Quinns seek lifting of court orders

The family of bankrupt businessman Sean Quinn have sought to have orders freezing their accounts lifted.

The family of bankrupt businessman Sean Quinn have sought to have orders freezing their accounts lifted.

Mon, Feb 25, 2013, 00:00

The family of bankrupt businessman Sean Quinn has claimed the insolvency of Irish Bank Resolution Corporation means the courts must urgently lift orders freezing their accounts below €50 million each and preventing them transferring assets in their international property group. The bank's undertaking for damges on foot of which it got those orders is now "valueless", the family claim.

Alternatively, the family say the special liquidators of IBRC must lodge up to US$500 million dollars in court to meet any claim for damages should they win the case.

Mr Justice Peter Kelly said the matter was urgent and he would hear it next Monday. The price of an injunction is an undertaking for damages from the party seeking that injunction and it would be wrong to permit a "worthless" or "hollow" undertaking" from an insolvent entity, he said.

Aoife Quinn said in an affidavit it was clear from recent remarks of IBRC special liquidator Kieran Wallace any claim the Quinns may have on foot of the bank's undertakings for damages will rank as "an unsecured debt which Anglo will be unable to satisfy".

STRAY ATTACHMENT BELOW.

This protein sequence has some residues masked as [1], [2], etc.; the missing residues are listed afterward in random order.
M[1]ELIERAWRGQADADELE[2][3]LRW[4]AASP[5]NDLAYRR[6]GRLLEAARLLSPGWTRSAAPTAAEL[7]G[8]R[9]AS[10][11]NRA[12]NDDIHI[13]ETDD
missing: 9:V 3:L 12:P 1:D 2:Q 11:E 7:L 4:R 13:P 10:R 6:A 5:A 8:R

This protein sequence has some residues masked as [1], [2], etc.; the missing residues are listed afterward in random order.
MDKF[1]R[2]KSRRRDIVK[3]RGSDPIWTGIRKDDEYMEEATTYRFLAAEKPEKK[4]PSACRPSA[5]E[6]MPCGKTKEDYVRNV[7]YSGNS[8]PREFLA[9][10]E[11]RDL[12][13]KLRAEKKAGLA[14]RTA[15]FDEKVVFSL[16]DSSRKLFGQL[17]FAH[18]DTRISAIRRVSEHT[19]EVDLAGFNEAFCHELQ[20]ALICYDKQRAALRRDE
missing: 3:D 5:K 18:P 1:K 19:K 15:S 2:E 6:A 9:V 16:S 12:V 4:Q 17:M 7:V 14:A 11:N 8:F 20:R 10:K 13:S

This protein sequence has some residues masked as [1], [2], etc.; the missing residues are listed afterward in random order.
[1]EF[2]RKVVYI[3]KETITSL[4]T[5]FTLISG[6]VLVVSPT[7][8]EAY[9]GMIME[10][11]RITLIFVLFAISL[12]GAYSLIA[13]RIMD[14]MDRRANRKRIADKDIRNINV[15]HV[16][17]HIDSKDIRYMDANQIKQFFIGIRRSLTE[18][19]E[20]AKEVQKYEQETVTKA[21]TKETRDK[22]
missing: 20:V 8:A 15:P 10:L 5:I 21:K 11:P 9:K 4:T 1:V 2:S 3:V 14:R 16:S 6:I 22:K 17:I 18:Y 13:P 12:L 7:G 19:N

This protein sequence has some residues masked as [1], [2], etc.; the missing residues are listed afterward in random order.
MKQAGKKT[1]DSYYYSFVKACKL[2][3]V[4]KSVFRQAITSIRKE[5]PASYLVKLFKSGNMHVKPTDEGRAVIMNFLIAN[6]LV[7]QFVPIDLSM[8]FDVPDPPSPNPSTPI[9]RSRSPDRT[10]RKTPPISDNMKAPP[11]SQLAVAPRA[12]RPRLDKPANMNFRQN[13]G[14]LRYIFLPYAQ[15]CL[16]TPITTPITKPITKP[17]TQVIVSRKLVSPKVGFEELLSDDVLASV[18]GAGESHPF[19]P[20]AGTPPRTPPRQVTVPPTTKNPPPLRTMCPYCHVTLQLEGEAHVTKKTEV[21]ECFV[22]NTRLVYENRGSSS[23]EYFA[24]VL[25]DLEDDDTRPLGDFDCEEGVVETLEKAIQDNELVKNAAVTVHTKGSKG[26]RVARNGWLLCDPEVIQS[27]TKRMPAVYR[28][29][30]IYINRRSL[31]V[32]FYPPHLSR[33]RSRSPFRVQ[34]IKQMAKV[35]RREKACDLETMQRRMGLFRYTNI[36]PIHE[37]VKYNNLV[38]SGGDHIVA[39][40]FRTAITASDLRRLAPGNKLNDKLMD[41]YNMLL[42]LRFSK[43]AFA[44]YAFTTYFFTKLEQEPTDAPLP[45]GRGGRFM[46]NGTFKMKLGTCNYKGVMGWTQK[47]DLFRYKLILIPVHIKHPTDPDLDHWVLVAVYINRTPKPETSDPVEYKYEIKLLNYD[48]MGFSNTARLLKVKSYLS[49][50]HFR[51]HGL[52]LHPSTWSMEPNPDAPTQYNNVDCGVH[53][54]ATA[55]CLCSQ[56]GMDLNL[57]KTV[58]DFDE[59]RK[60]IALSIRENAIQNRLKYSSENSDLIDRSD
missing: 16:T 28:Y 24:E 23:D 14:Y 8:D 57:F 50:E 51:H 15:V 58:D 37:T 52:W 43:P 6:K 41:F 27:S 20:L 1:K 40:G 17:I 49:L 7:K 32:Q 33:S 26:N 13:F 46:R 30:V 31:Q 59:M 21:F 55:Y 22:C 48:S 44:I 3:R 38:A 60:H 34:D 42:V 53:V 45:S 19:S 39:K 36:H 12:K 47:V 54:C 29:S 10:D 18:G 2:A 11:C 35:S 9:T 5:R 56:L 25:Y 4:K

The freezing orders have caused considerable loss to her family and it is "no longer just, equitable or conscionable" that they remain in place, she said.

The orders had led to termination of standing orders and direct debits on the accounts of herself, her siblings and other family members which had led to non-payment of a range of expenses.

The "most striking example" was that mortgage payments on Sean Quinn jnr's home were not paid, despite the fact the account from which those payments was to be made was in credit, she said. KBC bank had appointed a receiver over that property, she added.

They were aso unable to contemplate new business ventures or employment, to maintain ordinary banking facilities and were delayed in getting the full legal advice necessary, Ms Quinn said.

The family claim the appointment earlier this month of special liquidators to IBRC, formerly Anglo Irish Bank, means it cannot honour its undertaking to pay them damages should it lose its case against them over alleged stripping of some US$455m assets from the IPG.

Therefore, they claim, the bank is not entitled to various orders obtained so far in its case, including orders of July 2011 restraining them transferring IPG assets and orders of July 2012 appointing receivers over their personal accounts and assets.

When Martin Hayden SC, for the Quinns, moved the family's application today, Shane Murphy SC, for IBRC, said he needed an opportunity to take instructions from the special liquidators on the issues raised. Mr Justice Kelly said he will hear the application next Monday.